The design of the circuit established the usage of Field Effect Transistors (FET) , as a precise detector of static electricity. It detects the invisible fields of voltage encircling every item subjected to electricity by identifying the occurrence of negative ions.
Static elctricity refers to the accumulation of electrical charges on the exterior of an item or material. As objects are rubbed together (like wool on plastic and comb on hair) or pulled apart, static electricity is formed triggering positive (+) charges to gather on the object and negative (-) charges on the external. It experiences the triboelectric effect wherein the process causes electrons to be pulled from the exterior of one object and relocates to the exterior of the other object. The effect of static electricity could result to flickers, shocks or objects sticking together. It was termed as static for the reason that there is no current flowing, unlike the direct current (DC) and alternating current (AC) electricity.
The circuit creates a static field sensor with the use of 2N3819 field effect transistor because of its low impedance and sensitivity to voltage variation on its gate terminals. In the diagram, the gate terminal is kept open where a probe, made of naked copper wire, is connected. Since there is no external source applied, the signal will show a charge when the gate terminal reacts to a sudden change in voltage.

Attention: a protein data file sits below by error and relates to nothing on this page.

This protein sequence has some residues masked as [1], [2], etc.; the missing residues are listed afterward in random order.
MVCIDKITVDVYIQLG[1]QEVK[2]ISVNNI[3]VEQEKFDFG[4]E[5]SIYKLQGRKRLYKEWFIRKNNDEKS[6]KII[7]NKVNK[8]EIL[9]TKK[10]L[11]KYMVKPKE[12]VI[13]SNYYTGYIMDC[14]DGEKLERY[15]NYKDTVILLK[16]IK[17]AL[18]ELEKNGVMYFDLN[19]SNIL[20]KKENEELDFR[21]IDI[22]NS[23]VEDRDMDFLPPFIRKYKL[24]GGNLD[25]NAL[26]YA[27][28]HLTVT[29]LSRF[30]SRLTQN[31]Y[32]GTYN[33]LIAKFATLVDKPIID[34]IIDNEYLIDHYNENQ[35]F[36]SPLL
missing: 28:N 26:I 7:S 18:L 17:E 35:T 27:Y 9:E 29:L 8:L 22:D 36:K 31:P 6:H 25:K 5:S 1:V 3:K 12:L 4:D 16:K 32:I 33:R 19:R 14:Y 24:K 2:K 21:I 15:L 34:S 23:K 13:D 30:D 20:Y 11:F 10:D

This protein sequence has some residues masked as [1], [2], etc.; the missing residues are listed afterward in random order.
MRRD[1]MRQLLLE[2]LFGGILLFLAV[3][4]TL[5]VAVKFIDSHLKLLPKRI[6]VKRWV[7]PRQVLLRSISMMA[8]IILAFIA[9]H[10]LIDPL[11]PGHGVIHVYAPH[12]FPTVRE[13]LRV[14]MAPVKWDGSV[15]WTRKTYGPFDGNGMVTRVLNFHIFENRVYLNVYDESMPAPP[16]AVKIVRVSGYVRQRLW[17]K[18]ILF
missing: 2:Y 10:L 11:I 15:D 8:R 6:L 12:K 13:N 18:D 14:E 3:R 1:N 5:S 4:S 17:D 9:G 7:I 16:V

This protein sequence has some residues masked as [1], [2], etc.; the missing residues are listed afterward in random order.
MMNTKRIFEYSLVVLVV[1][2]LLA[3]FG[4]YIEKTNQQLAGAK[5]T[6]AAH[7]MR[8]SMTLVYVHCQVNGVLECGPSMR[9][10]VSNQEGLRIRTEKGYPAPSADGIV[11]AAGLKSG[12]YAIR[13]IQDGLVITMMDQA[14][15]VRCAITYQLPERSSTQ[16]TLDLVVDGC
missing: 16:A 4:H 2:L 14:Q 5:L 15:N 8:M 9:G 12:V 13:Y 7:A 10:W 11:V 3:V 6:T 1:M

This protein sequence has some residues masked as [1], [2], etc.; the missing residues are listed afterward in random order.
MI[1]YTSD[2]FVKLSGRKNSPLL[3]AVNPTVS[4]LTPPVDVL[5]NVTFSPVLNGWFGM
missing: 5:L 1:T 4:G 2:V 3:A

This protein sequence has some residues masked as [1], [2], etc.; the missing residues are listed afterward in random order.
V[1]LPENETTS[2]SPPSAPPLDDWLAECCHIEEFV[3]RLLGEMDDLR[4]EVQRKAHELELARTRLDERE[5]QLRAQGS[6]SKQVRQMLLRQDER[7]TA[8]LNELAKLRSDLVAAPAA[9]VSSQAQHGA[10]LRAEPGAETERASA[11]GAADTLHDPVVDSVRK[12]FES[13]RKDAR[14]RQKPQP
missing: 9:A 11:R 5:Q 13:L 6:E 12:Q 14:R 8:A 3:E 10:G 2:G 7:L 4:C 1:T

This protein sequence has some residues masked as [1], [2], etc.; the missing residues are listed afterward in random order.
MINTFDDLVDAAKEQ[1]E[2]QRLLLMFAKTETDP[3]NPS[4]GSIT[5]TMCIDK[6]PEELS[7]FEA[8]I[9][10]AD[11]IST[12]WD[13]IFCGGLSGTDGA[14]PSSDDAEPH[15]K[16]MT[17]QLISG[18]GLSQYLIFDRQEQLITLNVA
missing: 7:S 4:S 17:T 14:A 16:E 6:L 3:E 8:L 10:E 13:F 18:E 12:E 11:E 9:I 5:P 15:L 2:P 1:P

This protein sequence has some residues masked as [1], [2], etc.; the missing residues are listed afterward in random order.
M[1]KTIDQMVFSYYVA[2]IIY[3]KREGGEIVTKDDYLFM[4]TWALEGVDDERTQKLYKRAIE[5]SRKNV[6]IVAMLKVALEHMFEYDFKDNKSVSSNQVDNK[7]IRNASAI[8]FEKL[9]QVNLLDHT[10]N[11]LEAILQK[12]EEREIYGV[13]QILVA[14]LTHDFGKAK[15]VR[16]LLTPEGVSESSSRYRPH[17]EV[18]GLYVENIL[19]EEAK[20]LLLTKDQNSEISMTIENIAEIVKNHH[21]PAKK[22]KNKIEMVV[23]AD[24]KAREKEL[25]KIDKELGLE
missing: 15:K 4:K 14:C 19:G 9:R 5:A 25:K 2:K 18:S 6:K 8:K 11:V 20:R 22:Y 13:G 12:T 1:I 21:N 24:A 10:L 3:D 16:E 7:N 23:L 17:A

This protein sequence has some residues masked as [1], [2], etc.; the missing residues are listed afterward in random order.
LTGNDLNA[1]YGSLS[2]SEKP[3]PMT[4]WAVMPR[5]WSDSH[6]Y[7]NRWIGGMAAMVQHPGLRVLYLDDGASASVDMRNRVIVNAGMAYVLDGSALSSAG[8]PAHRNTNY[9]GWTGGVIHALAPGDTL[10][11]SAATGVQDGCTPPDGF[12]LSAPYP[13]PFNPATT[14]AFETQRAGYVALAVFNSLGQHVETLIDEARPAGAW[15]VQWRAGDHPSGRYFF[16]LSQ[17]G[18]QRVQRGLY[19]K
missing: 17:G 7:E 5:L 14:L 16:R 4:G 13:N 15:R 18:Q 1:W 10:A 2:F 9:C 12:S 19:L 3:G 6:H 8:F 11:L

The efficient gate impedance will be reduced if the circuit is made on veroboard or PCB. The probe should never be in contact directly and properly insulated in a plastic sleeve. To avoid bending the needle of a multimeter, it will be better to set it to full scale deflection of 1mA or 250uA for greater sensitivity. The multimeter will be used to measure the voltage between FET drain and the preset resistor.
A FET is a type of transistor that produces current in comparison to the input voltage. It uses a small amount of direct current to control a larger amount of output current. FET 2N3819 is a high-quality N-channel JFET, that is low-cost but offers excellent implementation at mid-to-high frequencies. It provides low noise and leakage and assures high gain at 100MHz.
The circuit works like an eletroscope which detects static electricity by applying slim or plactive sleeves, that will separate when charged. This is the most common static electricity detector. Another method is electronic amplification of induced charges. The circuit can be tested by placing it 5 feet far from the TV. The needle of the meter will soar to full scale and then drop down again.